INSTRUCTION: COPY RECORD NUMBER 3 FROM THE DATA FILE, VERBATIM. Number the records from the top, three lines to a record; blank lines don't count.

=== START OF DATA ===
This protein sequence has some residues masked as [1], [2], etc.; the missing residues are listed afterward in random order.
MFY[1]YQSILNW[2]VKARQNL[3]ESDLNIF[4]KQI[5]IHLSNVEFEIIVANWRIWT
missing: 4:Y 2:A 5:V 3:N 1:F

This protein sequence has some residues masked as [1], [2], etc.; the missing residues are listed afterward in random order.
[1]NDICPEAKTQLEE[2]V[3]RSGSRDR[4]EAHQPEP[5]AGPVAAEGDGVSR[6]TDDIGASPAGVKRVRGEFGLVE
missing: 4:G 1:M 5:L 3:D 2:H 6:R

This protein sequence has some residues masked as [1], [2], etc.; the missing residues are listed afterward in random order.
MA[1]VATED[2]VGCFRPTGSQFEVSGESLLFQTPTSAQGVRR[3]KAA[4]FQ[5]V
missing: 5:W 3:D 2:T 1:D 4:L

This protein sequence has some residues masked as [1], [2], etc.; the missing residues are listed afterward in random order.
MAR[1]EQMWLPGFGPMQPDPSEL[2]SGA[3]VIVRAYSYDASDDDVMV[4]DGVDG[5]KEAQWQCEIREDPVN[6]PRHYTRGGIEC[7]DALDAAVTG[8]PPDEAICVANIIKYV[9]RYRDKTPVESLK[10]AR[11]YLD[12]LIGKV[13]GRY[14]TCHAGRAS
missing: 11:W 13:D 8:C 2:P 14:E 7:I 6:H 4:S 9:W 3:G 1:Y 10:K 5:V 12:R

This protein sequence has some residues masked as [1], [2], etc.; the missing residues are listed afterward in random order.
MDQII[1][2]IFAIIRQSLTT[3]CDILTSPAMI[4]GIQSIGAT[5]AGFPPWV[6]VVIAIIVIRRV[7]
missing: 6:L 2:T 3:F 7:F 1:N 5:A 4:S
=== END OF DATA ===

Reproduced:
This protein sequence has some residues masked as [1], [2], etc.; the missing residues are listed afterward in random order.
MA[1]VATED[2]VGCFRPTGSQFEVSGESLLFQTPTSAQGVRR[3]KAA[4]FQ[5]V
missing: 5:W 3:D 2:T 1:D 4:L